In a humbling reminder of how quickly, and how devastating work accidents can be, Knoxville has come together to remember those who have lost their lives in the course of their employment. According to data compiled by the Workers' Compensation Division of the Tennessee Department of Labor and Workforce Development, along with OSHA, more than 160 Tennessee workers died from work accident injuries in 2011 and 2012. Now the people are calling for action.
One worker remembered was electrocuted on a construction site. His family believes that the working conditions were not safe or adequate, and that their loved one's death could have been prevented. Reports from the governing agencies indicate that employers should be proactive in developing more effective "injury prevention programs."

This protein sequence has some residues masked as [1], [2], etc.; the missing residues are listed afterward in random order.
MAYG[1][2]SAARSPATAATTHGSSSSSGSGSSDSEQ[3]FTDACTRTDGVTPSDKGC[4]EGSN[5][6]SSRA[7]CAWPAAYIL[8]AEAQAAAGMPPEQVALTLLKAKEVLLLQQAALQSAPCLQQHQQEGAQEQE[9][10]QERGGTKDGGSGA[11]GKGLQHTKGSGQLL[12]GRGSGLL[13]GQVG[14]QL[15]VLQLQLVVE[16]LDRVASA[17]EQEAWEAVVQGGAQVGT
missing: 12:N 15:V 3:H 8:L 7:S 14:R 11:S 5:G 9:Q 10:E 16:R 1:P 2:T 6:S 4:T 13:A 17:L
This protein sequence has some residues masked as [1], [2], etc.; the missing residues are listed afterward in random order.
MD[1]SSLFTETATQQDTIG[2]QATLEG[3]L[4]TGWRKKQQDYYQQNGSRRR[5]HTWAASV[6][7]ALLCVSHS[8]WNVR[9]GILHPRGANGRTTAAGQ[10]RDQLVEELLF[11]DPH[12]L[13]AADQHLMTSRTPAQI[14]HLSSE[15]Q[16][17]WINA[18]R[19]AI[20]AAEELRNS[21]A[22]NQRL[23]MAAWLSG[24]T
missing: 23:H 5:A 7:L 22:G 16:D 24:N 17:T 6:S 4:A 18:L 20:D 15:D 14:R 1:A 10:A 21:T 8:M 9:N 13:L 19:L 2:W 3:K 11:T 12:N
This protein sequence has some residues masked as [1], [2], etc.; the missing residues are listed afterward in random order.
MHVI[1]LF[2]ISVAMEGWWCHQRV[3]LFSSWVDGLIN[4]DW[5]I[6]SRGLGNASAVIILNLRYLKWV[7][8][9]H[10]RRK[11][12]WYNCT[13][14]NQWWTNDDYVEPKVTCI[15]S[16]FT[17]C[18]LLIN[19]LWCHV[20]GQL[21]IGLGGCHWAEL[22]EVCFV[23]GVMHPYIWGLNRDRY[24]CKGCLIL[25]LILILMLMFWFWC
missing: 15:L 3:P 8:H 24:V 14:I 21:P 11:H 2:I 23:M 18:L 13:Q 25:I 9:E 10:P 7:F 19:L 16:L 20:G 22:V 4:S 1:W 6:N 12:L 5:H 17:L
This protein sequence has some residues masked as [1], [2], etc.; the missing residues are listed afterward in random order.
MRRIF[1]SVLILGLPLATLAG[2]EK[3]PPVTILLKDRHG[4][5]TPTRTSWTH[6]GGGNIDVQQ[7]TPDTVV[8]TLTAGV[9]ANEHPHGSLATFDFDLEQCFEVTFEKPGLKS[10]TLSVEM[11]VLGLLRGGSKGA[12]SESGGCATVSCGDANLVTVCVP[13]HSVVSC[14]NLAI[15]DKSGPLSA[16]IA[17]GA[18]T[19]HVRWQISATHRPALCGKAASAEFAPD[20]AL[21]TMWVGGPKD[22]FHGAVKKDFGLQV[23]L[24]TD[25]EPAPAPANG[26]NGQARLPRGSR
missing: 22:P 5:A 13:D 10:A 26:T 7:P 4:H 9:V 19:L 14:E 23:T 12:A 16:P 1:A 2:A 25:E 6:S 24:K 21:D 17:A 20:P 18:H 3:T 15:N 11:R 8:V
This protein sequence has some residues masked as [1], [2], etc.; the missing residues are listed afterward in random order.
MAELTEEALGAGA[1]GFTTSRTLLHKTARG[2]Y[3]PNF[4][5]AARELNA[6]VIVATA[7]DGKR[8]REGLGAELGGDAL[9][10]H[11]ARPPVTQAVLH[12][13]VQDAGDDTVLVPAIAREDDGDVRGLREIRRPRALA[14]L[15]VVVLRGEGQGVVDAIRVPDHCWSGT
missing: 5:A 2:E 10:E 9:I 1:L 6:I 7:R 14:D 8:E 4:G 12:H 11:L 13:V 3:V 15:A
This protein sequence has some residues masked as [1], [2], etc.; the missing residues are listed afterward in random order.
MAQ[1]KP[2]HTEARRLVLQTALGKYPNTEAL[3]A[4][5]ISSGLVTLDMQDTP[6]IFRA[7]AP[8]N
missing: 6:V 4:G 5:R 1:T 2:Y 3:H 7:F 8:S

Data collected from 2010 reports indicate that the fatality rate in Tennessee beat out the entire United States. Data such as this is prompting authorities and agencies to reach out to the state's lawmakers in the hopes to better laws. An ETSU Professor has called out for employers to identify and assess hazards and then strive to control or prevent them.
The gathering of family members at the City-County Building in Knoxville may be a reminder to workers' compensation lawmakers and agencies that the people are craving better laws and policies to protect themselves and their loved ones. Sustaining a work injury can be devastating and costly, but losing a loved one to a preventable work accident can cause undue emotional and financial stress. While workers' compensation claims can be difficult and complex, they offer financial remedies when the right steps are taken.
Source: wbir.com, "Families, friends remember victims of fatal work injuries," John Henry, April 27, 2013